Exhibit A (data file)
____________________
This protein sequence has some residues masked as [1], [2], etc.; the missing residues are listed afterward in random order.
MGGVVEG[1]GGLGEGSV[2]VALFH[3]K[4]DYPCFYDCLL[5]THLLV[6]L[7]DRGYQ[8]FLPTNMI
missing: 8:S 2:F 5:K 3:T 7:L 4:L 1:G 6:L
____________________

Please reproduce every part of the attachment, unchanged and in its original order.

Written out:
This protein sequence has some residues masked as [1], [2], etc.; the missing residues are listed afterward in random order.
MGGVVEG[1]GGLGEGSV[2]VALFH[3]K[4]DYPCFYDCLL[5]THLLV[6]L[7]DRGYQ[8]FLPTNMI
missing: 8:S 2:F 5:K 3:T 7:L 4:L 1:G 6:L